"For Māori, language is precious. And without it we are a bit lost": Māori experiences of aphasia

McLellan, Karen M., McCann, Clare M., Worrall, Linda E. and Harwood, Matire L. N. (2014) "For Māori, language is precious. And without it we are a bit lost": Māori experiences of aphasia. Aphasiology, 28 4: 453-470. doi:10.1080/02687038.2013.845740


Author McLellan, Karen M.
McCann, Clare M.
Worrall, Linda E.
Harwood, Matire L. N.
Title "For Māori, language is precious. And without it we are a bit lost": Māori experiences of aphasia
Journal name Aphasiology   Check publisher's open access policy
ISSN 0268-7038
1464-5041
Publication date 2014-04
Year available 2013
Sub-type Article (original research)
DOI 10.1080/02687038.2013.845740
Open Access Status
Volume 28
Issue 4
Start page 453
End page 470
Total pages 18
Place of publication Oxon, United Kingdom
Publisher Routledge
Collection year 2014
Language eng
Formatted abstract
Background:
Experiences of aphasia are shaped by culture. Therefore, to provide appropriate services for people with aphasia (PWA), speech-language therapists (SLTs) must understand aphasia from their potential clients' cultural perspective.

Aims:
This study aimed to describe and interpret the experiences of Māori with aphasia and their whānau (extended family), to inform service delivery for this population.

Methods & Procedures:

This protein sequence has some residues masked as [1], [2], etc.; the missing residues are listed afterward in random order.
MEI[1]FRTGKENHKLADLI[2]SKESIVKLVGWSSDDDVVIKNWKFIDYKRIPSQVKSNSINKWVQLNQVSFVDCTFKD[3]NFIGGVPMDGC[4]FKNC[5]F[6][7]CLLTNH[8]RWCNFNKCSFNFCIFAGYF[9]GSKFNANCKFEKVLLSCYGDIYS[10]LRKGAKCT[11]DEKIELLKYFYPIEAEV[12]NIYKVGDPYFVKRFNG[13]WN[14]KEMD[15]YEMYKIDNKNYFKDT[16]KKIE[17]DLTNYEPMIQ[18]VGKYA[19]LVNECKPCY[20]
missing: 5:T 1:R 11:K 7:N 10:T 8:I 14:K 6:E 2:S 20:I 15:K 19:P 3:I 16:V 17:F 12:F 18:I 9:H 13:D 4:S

This study is kaupapa Māori research (KMR), an Indigenous research approach that privileges Māori culture and knowledge. A qualitative methodology, interpretive description (ID), was incorporated to produce clinically relevant findings that will benefit SLTs and Māori.In-depth interviews were undertaken with 11 Māori with aphasia and their nominated whānau members. Participants spoke about aphasia-related changes in relationships, health, spirituality, activities and family and community roles. Analysis was informed by interpretive description (ID) and kaupapa Māori.

Outcomes & Results:
Participants described a range of positive and negative experiences of aphasia. These developed into two pairs of themes: (1) "Grieving for what is lost" and "Recognising what we have got" (2) "It is hard" and "Choosing how to respond".

Conclusions:
Aphasia can have a profound effect on Māori families and bring many changes in family roles and relationships. Despite difficulties, whānau can actively manage their situation, and enable the person with aphasia to participate in the whānau and community. The findings of this study will inform clinical practice and provide the basis for the development of resources for use in speech-language therapy services for Māori with aphasia and their whānau.
Keyword Aphasia
Family
Indigenous
Interpretive description
Māori
Q-Index Code C1
Q-Index Status Confirmed Code
Institutional Status UQ

Document type: Journal Article
Sub-type: Article (original research)
Collections: Official 2014 Collection
School of Health and Rehabilitation Sciences Publications
 
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